While penile shortening after prostate cancer surgery (radical prostatectomy) has been documented previously, researchers say that the same effect sometimes also occurs after androgen suppression and radiation treatment. The report, in Clinical Practice Urology, suggests that as with surgery, doctors should warn patients of the potential penile pitfalls of non-surgical treatments as well.
Conducted by researchers at The Johns Hopkins Hospital, the new study adds to the body of research regarding the limitations of non-surgical prostate cancer treatments.
Past studies found penile deformities and dimensional changes following radical prostatectomy in as many as 48 percent of men. And while nearly half the men who underwent surgery experienced considerable penile shortening, as many as 41 percent also developed penile fibrotic changes as a consequence of the surgery.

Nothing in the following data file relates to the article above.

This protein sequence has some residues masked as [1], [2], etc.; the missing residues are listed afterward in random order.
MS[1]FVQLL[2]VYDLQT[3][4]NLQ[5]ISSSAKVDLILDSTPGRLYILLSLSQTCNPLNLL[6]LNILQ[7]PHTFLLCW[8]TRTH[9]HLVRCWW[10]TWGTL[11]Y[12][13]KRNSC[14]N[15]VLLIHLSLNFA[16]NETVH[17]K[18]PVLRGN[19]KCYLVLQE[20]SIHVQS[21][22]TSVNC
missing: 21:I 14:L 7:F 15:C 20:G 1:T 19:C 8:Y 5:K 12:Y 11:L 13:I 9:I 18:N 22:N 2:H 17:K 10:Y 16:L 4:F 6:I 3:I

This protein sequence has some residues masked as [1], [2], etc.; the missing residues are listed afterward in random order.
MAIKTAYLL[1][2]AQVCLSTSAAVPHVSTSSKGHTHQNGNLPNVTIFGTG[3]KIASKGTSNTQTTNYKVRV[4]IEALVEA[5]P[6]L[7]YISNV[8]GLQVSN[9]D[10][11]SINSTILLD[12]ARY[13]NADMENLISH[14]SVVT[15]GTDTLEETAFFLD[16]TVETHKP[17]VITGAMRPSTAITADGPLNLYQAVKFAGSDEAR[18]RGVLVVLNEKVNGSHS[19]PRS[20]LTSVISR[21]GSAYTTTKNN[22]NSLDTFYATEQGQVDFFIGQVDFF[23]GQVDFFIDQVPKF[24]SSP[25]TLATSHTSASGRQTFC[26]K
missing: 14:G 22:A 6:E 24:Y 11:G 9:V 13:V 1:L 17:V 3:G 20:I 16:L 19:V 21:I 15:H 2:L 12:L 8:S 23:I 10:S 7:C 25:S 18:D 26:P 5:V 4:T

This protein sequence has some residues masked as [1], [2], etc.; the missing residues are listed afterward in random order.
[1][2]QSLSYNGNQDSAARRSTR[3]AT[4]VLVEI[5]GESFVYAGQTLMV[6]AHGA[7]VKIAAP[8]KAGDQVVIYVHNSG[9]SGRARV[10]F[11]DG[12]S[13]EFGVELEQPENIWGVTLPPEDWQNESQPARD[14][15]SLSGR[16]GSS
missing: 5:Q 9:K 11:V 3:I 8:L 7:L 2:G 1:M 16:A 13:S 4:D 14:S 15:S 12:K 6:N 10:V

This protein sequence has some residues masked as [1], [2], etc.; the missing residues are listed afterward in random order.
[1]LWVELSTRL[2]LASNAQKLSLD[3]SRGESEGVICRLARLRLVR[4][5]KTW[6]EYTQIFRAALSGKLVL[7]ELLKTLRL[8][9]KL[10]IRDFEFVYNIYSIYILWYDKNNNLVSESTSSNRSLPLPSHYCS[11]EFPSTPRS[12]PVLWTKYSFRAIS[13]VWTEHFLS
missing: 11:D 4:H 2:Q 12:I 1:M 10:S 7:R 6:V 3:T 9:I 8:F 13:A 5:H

Besides these changes to the penis, evidence also exists on the microscopic level that penile fibrosis might occur to some extent in all individuals who undergo radical prostatectomy.
Now, the new study raises concerns about dimensional changes occurring after non-surgical prostate cancer treatment as well. The researchers behind the study suggest that the same management approach as used with surgical patients might well be broadened to include non-surgical forms of prostate cancer treatment.
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Source: Nature Clinical Practice Urology